AT&T only. In terms of the sufficiency of those three counts, Plaintiffs allege that AT&T "had
knowledge of the '248, ['153, and '557] patent[s] since no later than November 8, 2005, when
AT&T, or a predecessor, brought it to the attention of the examiner ... during the prosecution"
of its own patents. (C.A. No. 13-1668-LPS DJ. 1 50, 63, 67) A complaint may sufficiently
plead a defendant's actual knowledge when "a plaintiff alleges that a defendant previously filed
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papers with the PTO identifying the patents as prior art." MONEC, 897 F. Supp. 2d at 229.
Attempting to persuade the Court otherwise, AT&T relies on Chalumeau Power Sys. LLC v.
Alcatel-Lucent, 2012 WL 6968938, at *1 (D. Del. July 18, 2012), for the proposition that a
patent examiner's prior art reference to the patent-in-suit during prosecution of that defendant's
own patents did not constitute actual knowledge. However, the situation in Chalumeau Power is
readily distinguished from the present case because here the defendant itself referenced the '248,
'153, and '557 patents as prior art. Hence, the Court concludes that IV has sufficiently pled facts
supporting a conclusion that AT&T had knowledge of the patents.
Furthermore, the complaint alleges that ''upon information and belief, AT&T has no
policy in place to obtain rights from patent holders to use their 4G L TE technology" - including
IV' s patents - and that "[ u ]pon information and belief, this is by design, and AT&T employs a
corporate policy of ignoring the risk of patent infringement and willfully infringing 4G L TE
patents." (C.A. No. 13-1668-LPS D.I. 1if46) Accepting these allegations as true, and drawing
all reasonable inferences in favor of IV, IV has adequately alleged that AT&T was at least
objectively reckless as to the risk it was infringing the '248, '153, and '557 patents.
Thus, the Court concludes that Counts I, IV, and VI adequately state a claim for willful
infringement. Accordingly, the Court will deny Defendants' motion to dismiss the willfulness
claims.
2. Standing
In light of the Court's recent opinion in Clouding IP, LLC v. Google Inc., 2014 WL
3767489 (D. Del. July 28, 2014), on the issue of standing and the importance of examining the
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full agreement when assessing whether a plaintiff has been transferred "all substantial rights" in
a patent, the Court will deny Defendants' motion without prejudice. The parties have not
provided the Court with a copy of the full agreement transferring patent rights to IV. Should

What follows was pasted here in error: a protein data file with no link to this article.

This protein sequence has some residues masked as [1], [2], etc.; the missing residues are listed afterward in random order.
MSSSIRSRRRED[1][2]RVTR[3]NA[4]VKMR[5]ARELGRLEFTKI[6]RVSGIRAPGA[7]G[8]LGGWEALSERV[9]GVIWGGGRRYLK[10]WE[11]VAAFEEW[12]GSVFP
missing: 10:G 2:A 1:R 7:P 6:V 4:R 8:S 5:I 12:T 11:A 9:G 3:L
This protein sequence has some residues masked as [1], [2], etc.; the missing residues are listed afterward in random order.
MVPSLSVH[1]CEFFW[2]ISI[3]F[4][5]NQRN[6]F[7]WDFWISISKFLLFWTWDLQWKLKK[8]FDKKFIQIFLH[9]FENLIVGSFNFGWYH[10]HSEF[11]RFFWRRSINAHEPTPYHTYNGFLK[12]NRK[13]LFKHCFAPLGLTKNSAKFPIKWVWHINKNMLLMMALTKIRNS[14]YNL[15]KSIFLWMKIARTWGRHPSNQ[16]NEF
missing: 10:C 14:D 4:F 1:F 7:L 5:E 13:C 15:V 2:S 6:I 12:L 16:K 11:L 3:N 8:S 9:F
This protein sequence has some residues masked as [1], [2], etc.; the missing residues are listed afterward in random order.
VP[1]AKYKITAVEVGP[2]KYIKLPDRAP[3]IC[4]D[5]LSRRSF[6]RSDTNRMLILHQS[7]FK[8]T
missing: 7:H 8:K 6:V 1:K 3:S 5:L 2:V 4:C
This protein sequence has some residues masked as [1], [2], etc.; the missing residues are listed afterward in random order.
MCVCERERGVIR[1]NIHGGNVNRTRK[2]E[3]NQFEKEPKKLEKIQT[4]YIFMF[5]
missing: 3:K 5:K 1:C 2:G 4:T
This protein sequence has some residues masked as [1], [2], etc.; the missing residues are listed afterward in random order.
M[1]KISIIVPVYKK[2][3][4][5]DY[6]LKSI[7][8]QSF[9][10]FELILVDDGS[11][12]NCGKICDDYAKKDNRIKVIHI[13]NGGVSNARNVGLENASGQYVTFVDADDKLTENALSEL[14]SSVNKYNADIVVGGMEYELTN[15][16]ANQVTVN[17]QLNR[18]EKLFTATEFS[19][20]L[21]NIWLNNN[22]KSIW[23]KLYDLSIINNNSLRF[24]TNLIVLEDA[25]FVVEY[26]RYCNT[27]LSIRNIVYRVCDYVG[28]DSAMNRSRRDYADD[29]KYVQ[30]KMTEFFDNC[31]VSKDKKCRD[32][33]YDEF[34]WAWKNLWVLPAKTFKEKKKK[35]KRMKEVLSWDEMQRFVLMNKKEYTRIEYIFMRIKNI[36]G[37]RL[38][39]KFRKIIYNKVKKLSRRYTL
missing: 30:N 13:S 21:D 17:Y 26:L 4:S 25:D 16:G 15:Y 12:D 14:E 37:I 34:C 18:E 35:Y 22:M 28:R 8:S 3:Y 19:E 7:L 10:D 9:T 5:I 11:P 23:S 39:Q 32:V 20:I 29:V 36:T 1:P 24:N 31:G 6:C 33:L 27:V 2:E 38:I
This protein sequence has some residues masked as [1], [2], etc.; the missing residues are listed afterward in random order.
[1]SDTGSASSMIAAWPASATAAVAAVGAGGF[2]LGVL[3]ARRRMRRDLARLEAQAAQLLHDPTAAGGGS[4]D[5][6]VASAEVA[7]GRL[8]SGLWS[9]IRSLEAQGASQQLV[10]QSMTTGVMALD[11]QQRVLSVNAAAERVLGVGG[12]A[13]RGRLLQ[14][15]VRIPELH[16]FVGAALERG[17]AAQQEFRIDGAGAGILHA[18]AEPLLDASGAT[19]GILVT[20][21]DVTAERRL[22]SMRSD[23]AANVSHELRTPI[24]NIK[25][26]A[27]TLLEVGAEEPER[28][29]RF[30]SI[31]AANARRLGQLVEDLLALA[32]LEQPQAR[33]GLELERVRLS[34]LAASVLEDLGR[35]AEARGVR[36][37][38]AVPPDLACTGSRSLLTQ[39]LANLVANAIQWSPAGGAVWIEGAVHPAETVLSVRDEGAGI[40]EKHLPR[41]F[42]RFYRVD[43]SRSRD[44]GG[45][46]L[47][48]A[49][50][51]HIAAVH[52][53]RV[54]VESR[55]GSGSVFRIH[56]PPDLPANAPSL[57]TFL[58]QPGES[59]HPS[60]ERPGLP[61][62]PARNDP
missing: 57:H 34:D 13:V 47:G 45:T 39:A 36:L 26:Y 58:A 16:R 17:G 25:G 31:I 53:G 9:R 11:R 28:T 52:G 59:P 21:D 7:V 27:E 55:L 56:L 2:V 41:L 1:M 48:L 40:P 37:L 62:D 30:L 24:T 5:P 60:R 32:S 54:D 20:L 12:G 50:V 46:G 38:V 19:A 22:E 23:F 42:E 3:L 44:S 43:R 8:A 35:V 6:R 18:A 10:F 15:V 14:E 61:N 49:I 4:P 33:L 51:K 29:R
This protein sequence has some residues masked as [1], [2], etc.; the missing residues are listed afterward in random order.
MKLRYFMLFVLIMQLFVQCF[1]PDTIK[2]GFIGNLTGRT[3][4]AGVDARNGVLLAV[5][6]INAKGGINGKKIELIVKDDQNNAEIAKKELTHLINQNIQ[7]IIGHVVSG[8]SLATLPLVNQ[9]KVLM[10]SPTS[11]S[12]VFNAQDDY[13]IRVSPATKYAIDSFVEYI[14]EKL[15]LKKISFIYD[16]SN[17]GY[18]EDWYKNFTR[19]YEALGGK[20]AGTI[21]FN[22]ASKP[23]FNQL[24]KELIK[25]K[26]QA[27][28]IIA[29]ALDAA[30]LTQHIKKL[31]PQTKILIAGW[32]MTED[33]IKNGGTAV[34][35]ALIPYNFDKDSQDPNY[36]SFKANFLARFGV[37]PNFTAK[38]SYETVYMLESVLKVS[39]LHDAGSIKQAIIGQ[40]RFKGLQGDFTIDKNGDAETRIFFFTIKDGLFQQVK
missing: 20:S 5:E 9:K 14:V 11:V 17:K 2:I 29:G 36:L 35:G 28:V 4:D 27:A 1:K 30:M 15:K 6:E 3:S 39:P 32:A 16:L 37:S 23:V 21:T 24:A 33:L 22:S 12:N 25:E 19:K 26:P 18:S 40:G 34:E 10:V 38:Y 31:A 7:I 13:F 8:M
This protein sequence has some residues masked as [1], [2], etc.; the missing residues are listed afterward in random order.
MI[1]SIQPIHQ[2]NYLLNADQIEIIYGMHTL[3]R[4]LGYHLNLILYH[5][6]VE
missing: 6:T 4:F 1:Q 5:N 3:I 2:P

Defendant move again to dismiss due to lack of standing, the parties will need to provide the
Court with the complete assignment agreements and amendments.
V. CONCLUSION
For the reasons given above, the Court will deny AT&T' s motion to dismiss with respect
to willful infringement of the '248, '153 and '557 patents and deny without prejudice AT&T's
motion to dismiss with respect to lack of standing. The Court will enter an appropriate order.
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UNITED STATES DISTRICT COURT
DISTRICT OF DELAWARE
INTELLECTUAL VENTURES I LLC;
and INTELLECTUAL VENTURES II
LLC,
Plaintiffs,
v.
AT&T MOBILITY LLC; AT&T
MOBILITY II LLC; NEW CINGULAR
WIRELESS SERVICES, INC.,
Defendants.
INTELLECTUAL VENTURES I LLC;
and INTELLECTUAL VENTURES II
LLC,
Plaintiffs,
V.
CRICKET COMMUNICATIONS INC.,
Defendant.
INTELLECTUAL VENTURES I LLC;
and INTELLECTUAL VENTURES II
LLC,
Plaintiffs,
V.
NEXTEL OPERATIONS INC.; and
SPRINT SPECTRUM LP,
Defendants.
C.A. No. 13-1668-LPS
C.A. No. 13-1669-LPS
C.A. No. 13-1670-LPS
INTELLECTUAL VENTURES I LLC;
and INTELLECTUAL VENTURES II
LLC,
Plaintiffs,
v.
T-Mobile USA Inc.; and T-MOBILE
US, Inc.
Defendants.
INTELLECTUAL VENTURES I LLC;
and INTELLECTUAL VENTURES II
LLC,
Plaintiffs,
v.
UNITED STATES CELLULAR CORP.,
Defendant.
C.A. No. 13-1671-LPS
C.A. No. 13-1672-LPS
ORDER
At Wilmington, this 24th day of September, 2014:
For the reasons set forth in the Memorandum Opinion issued this same date,
IT IS HEREBY ORDERED that Defendants AT&T Mobility LLC, AT&T Mobility II
LCC, New Cingular Services, Inc. (collectively, "AT&T"), Cricket Communications, Inc.,
Nextel Operations, Inc., Sprint Spectrum L.P., T-Mobile USA, Inc., T-Mobile US, Inc., and
United States Cellular Corporation's (collectively, "Defendants") Motions to Dismiss for Lack
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of Subject Matter Jurisdiction and Failure to State a Claim (C.A. No. 13-cv-01668-LPS D.I. 8;
C.A. No. 13-cv-01669-LPS D.I. 8; C.A. No. 13-cv-01670-LPS D.I. 9; C.A. No. 13-cv-01671-
LPS D.I. 7; C.A. No. 13-cv-01672-LPS D.I. 7) are DENIED with respect to Plaintiffs' claims of
willful infringement and DENIED WITHOUT PREJUDICE with respect to Plaintiffs' lack of
standing.